Posted February 21 2007 - 05:01 PM
As informative as DVDBeaver is as a reference of quality, their technical aspects are often wrong. They write things that are based on what they see on video, not in any fact or based on careful study of 35mm material of which the film originates. Note that they state that only five films in '53 from Universal were made for widescreen: untrue-- U's entire Fall and Winter season was ready to be shown 1.85.
You can't judge by a full-frame video master. As has been demonstrated on this forum in the past, because these films are over shot (that is to say, there is more image area on the film than needs to be projected), transfers are often "zoomed in" to protect the image from excess space or boom mics.
However, even on that one sample image, it is quite clear that the shot is blocked out for 1.85, Universal's standard. Notice the odd amount of space above Stewart's head. I recently saw a 35mm print run and framed correctly in a theatrical setting at 1.85, and unlike the DVD, it framed perfectly.
End result: GLENN MILLER STORY was shot during the late summer/early fall of '53, when Universal had already mandated it was going all-WS. Because of a totally unrelated mistake (a careless telecine operator), a website happend to report that the sky was falling and that Universal incorrectly matted a film shot in the Academy ratio.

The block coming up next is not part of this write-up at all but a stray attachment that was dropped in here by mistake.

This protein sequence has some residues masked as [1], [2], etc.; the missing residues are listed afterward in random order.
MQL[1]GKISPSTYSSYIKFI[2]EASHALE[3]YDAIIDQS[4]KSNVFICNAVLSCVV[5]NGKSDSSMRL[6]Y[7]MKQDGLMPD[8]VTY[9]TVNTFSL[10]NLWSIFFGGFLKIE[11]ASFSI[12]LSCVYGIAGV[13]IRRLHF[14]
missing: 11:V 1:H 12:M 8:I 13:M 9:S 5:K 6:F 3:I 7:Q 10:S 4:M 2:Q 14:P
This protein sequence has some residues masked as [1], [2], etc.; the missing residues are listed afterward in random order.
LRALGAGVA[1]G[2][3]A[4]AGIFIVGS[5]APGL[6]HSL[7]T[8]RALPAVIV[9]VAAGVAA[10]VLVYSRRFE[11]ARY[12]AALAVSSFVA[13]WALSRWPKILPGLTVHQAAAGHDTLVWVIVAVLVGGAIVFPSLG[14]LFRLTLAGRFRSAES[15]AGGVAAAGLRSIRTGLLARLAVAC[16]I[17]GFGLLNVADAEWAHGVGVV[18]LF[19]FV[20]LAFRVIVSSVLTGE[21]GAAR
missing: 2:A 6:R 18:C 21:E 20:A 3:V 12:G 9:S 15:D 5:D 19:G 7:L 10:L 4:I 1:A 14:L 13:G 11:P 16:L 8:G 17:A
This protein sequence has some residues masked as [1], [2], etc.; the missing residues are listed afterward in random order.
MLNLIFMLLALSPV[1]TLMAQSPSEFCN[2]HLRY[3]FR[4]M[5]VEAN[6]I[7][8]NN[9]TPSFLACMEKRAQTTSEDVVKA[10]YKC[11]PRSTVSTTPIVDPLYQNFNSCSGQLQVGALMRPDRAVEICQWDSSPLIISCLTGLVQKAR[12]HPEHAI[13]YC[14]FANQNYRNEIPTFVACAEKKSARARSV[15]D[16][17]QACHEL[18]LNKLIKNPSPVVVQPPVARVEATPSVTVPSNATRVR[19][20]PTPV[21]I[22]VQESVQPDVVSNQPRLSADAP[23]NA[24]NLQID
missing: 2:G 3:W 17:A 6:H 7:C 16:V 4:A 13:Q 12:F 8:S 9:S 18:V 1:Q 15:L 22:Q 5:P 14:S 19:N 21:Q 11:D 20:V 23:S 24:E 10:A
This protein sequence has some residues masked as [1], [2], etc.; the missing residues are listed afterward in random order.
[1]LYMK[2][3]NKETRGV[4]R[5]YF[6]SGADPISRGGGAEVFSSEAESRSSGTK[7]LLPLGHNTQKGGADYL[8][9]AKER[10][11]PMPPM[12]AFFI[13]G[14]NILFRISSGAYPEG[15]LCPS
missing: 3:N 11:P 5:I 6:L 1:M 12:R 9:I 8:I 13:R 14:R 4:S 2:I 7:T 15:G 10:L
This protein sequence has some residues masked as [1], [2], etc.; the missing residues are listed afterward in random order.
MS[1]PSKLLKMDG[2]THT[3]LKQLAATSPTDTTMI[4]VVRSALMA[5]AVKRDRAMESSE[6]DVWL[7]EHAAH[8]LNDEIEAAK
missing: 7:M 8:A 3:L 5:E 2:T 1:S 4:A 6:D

THUNDER BAY, however, came out in April of '53, as a quick "introduction" to widescreen-- an attempt to catch up with the upcoming slew of technical innovations such as 3-D, stereophonic sound and anamorphic widescreen (and Cinerama, I guess). It was the film that introduced the 1.85 for flat theatrical widescreen, chosen probably because the film is mostly medium and long shots. Similarly, for the next month or two, certain films that were already in the can before the introduction of flat widescreen projection techniques were being advertised as "available for widescreen projection" even though this was not the case. At Universal, IT CAME FROM OUTER SPACE fell under this unfortunate mistake.
Obviously, however, once the idea was introduced, everyone was careful to make sure the next series of productions conformed to these standards. It wasn't difficult-- new viewfinders took care of the situation. But, there seems to be a feeling amongst armchair historians here and elsewhere that directors and DPs continued to compose for 1.37, despite orders from the head office, a fairly ridiculous idea if you think about it. Most of these films were being made so fast that there was no time to even THINK about defying the producers. On top of that, the studio's own projection rooms obviously would have made these transitions as well, and watching dailies in widescreen should have convinced any renegade film makers otherwise.